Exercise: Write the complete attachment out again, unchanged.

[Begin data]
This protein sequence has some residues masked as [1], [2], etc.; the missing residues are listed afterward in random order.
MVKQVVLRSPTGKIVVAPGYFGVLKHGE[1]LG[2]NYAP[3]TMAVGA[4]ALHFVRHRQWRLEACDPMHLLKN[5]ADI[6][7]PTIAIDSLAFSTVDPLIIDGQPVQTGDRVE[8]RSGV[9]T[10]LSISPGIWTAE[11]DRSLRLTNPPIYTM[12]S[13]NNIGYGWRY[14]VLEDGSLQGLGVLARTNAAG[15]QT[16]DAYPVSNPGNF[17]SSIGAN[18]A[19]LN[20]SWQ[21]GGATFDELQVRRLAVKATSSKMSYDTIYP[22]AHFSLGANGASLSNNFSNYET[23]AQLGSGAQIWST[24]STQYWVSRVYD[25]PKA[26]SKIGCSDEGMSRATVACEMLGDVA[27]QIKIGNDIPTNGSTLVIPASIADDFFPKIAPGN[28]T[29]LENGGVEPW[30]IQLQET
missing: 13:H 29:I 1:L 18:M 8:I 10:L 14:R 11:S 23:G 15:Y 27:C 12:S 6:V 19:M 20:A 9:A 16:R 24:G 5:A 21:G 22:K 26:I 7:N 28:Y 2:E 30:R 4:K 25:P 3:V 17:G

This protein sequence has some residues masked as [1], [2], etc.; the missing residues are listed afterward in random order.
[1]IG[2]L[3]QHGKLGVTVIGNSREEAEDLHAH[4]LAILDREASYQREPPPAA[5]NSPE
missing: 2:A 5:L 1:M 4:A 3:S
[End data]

This protein sequence has some residues masked as [1], [2], etc.; the missing residues are listed afterward in random order.
MVKQVVLRSPTGKIVVAPGYFGVLKHGE[1]LG[2]NYAP[3]TMAVGA[4]ALHFVRHRQWRLEACDPMHLLKN[5]ADI[6][7]PTIAIDSLAFSTVDPLIIDGQPVQTGDRVE[8]RSGV[9]T[10]LSISPGIWTAE[11]DRSLRLTNPPIYTM[12]S[13]NNIGYGWRY[14]VLEDGSLQGLGVLARTNAAG[15]QT[16]DAYPVSNPGNF[17]SSIGAN[18]A[19]LN[20]SWQ[21]GGATFDELQVRRLAVKATSSKMSYDTIYP[22]AHFSLGANGASLSNNFSNYET[23]AQLGSGAQIWST[24]STQYWVSRVYD[25]PKA[26]SKIGCSDEGMSRATVACEMLGDVA[27]QIKIGNDIPTNGSTLVIPASIADDFFPKIAPGN[28]T[29]LENGGVEPW[30]IQLQET
missing: 13:H 29:I 1:L 18:M 8:I 10:L 14:R 11:S 23:G 15:Y 27:C 12:S 6:V 19:M 20:A 9:A 16:R 24:G 5:A 21:G 22:K 26:I 7:N 28:Y 2:E 30:R 4:K 25:P 3:V 17:G

This protein sequence has some residues masked as [1], [2], etc.; the missing residues are listed afterward in random order.
[1]IG[2]L[3]QHGKLGVTVIGNSREEAEDLHAH[4]LAILDREASYQREPPPAA[5]NSPE
missing: 2:A 5:L 1:M 4:A 3:S